Creating safe spaces for women
AskingForIT initiative aims to educate people to change their outlook towards sexual harassment
Every time women walk into a public place, they are stared at or perhaps even pestered with comments about their looks or attire. The harassment is not age-exclusive. The indifference of the bystanders often discourages women from confronting the harasser or reporting the offence. It is to fight this mindset that the Delhi-based NGO Breakthrough has launched an initiative to break this culture of acceptance and silence. Called AskingForIt, this was one of their first campaigns and a winner in the Women Empowerment category at the SM4E awards, organized by the Digital Empowerment Foundation earlier this year.
The initiative began with a survey carried out by Breakthrough from June to August 2014. More than 1,000 people from Delhi, Panipat, Sonipat, Kanpur and Lucknow were interviewed, and the findings, which were released in 2015, showed that about 92% women had experienced sexual harassment at some point of time and 67% of them faced harassment on a daily basis.
“Our research showed that women always felt under-confident when it came to reporting a case of sexual harassment. People tend to look away and even blamed the women for the crime. We wanted to create a campaign through which we could reclaim that space for women. AskingForIt is about a woman asking for a safe space for herself where she doesn’t have to face harassment,” said Sonali Khan, one of the key architects of the campaign.
Khan, a political science post-graduate from Delhi’s Jawaharlal Nehru University, joined Breakthrough in 2004. Before this, she had been working as a journalist for over a decade.
The objective of the initiative was to educate bystanders to change their outlook towards sexual harassment. Breakthrough used various channels such as videos and social media posts to encourage bystanders to confront the harasser, call the police, and help the victim file a police complaint. Codeisgn, a creative agency, helped with the branding of the campaign
Aside from an online presence, Breakthrough is working behind the scenes in 16 districts in the National Capital Region (NCR), Haryana, Uttar Pradesh, Jharkhand and tying up with auto unions, bus unions, police and even media houses to spread awareness about the initiative.
Stereotypical thinking was the biggest challenge that Khan and her 54 member team faced. What made it even worse was that most people thought they were right about their notions of how women should conduct themselves. “You need support for the victim, counselling, support from police, and most importantly you need to change way the people think,” said Khan.
Another challenge within the digital space is when a victim is bullied on social media networks. Khan hopes the project will also inspire more online users to speak up and create a counter-narrative to the one that exists right now.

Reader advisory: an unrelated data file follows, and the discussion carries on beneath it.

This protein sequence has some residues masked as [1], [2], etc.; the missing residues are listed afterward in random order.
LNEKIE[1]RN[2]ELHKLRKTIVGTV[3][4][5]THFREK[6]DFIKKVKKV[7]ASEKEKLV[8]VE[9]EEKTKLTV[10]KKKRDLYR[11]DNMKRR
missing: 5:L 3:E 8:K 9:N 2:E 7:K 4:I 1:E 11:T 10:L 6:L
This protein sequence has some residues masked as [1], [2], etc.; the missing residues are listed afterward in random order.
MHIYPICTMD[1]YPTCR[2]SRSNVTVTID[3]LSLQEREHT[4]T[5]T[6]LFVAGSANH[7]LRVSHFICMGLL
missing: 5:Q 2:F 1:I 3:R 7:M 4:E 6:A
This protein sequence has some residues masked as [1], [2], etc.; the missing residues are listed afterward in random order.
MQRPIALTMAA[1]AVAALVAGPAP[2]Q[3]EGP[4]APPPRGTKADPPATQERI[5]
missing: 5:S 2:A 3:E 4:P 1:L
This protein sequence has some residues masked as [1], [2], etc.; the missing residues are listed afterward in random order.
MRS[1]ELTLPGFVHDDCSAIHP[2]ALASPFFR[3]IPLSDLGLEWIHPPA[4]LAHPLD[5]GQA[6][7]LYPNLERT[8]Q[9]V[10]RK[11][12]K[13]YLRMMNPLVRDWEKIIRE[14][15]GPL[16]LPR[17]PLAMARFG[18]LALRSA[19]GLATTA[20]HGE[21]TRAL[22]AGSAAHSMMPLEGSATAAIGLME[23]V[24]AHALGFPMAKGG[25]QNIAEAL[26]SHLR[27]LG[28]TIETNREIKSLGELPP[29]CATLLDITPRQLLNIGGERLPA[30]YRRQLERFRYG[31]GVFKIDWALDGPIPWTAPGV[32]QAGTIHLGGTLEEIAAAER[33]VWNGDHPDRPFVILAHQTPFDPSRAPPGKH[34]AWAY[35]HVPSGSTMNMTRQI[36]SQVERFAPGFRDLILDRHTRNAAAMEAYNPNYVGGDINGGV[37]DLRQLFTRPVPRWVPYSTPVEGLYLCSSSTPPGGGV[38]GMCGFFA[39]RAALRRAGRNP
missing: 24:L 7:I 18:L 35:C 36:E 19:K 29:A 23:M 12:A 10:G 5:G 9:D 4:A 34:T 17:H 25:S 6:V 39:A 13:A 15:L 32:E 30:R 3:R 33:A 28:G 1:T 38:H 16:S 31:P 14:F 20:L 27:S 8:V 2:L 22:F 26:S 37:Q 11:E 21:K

“The social media is important as it creates a body of conversation which is so important. Not everyone acts but then real actors will when they see there are others who identify with them,” said Khan.
With the use of digital channels, Breakthrough was able to scale up and reach out to a wider audience. Some of the content for the digital channels was developed in-house while some was produced by Breakthrough’s social change actors such as volunteers to generate more awareness on the subject.
One of the advertisements developed by the volunteers shows two women discussing a case of molestation involving their neighbour’s daughter. The women are shown blaming the girl for the incident; she stayed out late and wore short clothes. While they are at it, two boys on a bike show up and try to molest them. The idea is to make people see that the attire or the hour when a woman is out is not the only reason for sexual harassment.
Breakthrough uses the Facebook and Twitter platforms extensively to promote the campaign. Mobile penetration has played an important role. It also partnered with Gram Vani, a community-based radio-over-phone network, which is quite popular in rural areas.
One of the biggest contributors to the initiative has been the United Nations Trust Fund to End Violence against Women (UNTF), which gave Breakthrough a grant of about Rs.1.7 crore for the entire programme on preventing sexual harassment, including the AskingForIt campaign. This fund is being used to finance campaigns and community work.
AskingForIt was followed by another initiative, ShareYourStory. One of the advertising campaigns for that project shows a mother telling her teenage son to change his phone’s catcall ringtone as she often gets to listen to it on her way to office and doesn’t wish to listen to it at home too.
Breakthrough has partnered with Twitter for the campaign, for which it is getting the Twitter Foundation grant, which allowed it to optimise and use the platform for better reach.
Khan said a lot still remains to be done. The next step is to get boys and girls to work together to create safe spaces.
“Change doesn’t happen so quickly, we need to continue working on it,” she said.